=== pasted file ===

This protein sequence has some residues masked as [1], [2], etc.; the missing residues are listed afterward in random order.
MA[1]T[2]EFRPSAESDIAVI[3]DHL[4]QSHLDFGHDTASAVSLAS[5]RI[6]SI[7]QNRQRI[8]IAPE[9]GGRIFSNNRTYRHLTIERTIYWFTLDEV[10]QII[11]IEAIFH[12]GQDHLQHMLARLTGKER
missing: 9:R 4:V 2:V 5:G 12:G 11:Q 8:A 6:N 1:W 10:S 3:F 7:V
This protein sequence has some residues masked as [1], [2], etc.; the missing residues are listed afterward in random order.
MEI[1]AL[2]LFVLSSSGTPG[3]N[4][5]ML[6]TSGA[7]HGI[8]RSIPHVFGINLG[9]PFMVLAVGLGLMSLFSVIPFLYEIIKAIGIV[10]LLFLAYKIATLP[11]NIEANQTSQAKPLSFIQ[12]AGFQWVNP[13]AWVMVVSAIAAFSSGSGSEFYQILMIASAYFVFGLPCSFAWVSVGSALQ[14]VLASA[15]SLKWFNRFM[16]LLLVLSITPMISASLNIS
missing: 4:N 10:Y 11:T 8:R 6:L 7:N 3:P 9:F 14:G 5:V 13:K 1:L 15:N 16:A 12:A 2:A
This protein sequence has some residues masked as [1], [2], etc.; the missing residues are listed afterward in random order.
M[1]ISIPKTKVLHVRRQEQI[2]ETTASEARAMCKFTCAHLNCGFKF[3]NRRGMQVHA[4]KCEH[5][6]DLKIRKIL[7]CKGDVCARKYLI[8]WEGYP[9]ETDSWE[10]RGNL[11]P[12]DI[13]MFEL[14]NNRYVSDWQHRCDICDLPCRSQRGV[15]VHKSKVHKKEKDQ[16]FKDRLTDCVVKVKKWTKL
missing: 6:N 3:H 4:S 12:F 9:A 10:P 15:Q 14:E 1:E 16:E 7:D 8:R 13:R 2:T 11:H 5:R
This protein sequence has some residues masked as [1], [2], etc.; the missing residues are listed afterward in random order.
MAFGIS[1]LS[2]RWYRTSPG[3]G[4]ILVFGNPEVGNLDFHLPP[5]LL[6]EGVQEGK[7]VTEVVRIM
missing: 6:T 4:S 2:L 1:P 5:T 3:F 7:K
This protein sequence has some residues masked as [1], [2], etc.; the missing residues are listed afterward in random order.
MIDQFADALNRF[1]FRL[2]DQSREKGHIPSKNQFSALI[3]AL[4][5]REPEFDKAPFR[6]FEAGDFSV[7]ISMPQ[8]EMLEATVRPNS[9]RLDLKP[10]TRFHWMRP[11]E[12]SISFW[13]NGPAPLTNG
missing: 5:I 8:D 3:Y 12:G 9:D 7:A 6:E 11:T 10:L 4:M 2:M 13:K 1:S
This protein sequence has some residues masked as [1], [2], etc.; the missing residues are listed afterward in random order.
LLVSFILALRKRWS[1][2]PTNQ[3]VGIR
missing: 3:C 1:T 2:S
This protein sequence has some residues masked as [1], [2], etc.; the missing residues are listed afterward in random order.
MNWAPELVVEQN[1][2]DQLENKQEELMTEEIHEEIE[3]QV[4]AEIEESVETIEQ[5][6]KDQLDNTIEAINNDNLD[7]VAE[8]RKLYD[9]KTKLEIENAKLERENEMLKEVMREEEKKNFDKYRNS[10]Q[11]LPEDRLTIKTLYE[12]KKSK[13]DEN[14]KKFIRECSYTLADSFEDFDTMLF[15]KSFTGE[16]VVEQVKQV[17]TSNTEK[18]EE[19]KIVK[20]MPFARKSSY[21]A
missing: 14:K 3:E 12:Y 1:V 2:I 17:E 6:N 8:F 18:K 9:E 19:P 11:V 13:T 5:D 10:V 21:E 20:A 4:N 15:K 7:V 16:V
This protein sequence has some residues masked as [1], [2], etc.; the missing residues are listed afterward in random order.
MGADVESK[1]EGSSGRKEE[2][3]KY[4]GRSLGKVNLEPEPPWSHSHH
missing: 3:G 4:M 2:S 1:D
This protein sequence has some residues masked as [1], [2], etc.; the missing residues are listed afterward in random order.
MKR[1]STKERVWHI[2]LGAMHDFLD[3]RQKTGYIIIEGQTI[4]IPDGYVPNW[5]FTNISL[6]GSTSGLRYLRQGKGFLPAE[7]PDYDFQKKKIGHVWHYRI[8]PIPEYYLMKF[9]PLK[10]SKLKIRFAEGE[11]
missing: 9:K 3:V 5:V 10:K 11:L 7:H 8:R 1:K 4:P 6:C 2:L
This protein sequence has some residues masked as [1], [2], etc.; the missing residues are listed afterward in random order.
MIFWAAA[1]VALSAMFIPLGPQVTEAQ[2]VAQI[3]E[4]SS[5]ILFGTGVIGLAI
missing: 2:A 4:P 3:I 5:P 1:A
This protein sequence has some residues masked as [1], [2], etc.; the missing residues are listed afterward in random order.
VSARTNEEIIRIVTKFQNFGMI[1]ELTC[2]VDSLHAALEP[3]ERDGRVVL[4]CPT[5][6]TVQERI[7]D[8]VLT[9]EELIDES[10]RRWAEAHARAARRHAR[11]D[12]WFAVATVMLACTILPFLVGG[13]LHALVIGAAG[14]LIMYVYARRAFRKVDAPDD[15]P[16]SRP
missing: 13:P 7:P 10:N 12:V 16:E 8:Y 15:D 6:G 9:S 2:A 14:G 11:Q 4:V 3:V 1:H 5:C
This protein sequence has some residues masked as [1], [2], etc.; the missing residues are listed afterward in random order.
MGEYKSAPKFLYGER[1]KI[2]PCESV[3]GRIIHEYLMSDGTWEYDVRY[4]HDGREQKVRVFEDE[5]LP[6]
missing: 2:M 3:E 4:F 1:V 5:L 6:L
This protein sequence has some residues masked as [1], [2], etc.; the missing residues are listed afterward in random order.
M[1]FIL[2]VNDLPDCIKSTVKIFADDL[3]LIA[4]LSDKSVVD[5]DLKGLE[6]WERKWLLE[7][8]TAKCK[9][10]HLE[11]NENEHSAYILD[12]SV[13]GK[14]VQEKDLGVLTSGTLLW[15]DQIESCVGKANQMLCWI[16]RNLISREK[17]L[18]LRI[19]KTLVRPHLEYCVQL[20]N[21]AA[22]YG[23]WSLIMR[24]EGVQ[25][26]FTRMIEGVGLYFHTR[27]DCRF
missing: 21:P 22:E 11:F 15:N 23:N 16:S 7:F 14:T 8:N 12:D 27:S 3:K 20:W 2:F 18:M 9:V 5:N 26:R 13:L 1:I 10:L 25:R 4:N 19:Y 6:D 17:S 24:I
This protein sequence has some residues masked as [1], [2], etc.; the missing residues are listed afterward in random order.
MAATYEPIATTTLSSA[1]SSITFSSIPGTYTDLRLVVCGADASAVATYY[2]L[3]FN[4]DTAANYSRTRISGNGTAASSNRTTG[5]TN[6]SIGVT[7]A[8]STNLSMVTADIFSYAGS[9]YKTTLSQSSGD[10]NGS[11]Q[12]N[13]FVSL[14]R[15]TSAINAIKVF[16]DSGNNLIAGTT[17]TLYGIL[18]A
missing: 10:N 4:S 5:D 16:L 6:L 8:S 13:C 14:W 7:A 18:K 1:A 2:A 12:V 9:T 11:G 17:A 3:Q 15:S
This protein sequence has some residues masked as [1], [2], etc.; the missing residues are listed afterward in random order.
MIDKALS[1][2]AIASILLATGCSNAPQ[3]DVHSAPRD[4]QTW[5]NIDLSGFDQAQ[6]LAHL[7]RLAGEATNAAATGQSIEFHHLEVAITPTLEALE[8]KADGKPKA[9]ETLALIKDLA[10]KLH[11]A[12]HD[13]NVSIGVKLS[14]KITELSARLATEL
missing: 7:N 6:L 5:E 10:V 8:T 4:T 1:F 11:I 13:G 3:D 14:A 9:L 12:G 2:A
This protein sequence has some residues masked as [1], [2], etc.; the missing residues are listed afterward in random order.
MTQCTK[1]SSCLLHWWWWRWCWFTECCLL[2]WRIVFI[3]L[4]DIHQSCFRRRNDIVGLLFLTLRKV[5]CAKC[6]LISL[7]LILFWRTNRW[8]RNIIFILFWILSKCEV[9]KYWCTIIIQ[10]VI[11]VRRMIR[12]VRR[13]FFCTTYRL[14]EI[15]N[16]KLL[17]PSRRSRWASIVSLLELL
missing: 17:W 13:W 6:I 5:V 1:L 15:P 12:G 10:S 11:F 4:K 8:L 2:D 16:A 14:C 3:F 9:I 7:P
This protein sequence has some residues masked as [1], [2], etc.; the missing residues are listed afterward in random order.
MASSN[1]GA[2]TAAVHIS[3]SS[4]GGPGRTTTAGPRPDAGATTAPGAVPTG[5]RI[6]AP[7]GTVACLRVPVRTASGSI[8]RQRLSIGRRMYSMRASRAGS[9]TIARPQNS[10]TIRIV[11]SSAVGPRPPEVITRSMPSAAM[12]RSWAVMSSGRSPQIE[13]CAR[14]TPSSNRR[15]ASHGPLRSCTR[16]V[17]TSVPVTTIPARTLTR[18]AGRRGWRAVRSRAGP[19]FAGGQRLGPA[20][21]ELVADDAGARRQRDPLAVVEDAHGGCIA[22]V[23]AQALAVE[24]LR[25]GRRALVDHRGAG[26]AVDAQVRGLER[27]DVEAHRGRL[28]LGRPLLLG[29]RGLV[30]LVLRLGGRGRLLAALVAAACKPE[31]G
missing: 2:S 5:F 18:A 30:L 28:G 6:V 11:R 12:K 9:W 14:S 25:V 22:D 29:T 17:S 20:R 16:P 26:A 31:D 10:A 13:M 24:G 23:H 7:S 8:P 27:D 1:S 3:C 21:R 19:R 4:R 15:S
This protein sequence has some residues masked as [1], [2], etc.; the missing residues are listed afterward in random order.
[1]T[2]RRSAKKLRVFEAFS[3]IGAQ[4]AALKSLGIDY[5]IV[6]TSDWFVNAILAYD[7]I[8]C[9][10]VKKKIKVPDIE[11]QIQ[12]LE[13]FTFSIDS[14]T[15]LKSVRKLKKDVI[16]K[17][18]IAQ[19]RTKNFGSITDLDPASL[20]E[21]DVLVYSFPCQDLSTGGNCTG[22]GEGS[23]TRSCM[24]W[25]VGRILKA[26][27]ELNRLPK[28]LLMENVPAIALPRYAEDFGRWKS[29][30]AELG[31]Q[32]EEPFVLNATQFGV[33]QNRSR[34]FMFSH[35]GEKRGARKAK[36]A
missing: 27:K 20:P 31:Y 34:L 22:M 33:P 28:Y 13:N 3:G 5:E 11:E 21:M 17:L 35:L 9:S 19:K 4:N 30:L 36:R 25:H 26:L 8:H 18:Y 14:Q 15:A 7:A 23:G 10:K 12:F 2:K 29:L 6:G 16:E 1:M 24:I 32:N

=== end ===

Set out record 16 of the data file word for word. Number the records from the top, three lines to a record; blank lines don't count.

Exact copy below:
This protein sequence has some residues masked as [1], [2], etc.; the missing residues are listed afterward in random order.
MTQCTK[1]SSCLLHWWWWRWCWFTECCLL[2]WRIVFI[3]L[4]DIHQSCFRRRNDIVGLLFLTLRKV[5]CAKC[6]LISL[7]LILFWRTNRW[8]RNIIFILFWILSKCEV[9]KYWCTIIIQ[10]VI[11]VRRMIR[12]VRR[13]FFCTTYRL[14]EI[15]N[16]KLL[17]PSRRSRWASIVSLLELL
missing: 17:W 13:W 6:I 5:V 1:L 15:P 12:G 10:S 11:F 4:K 8:L 2:D 16:A 14:C 3:F 9:I 7:P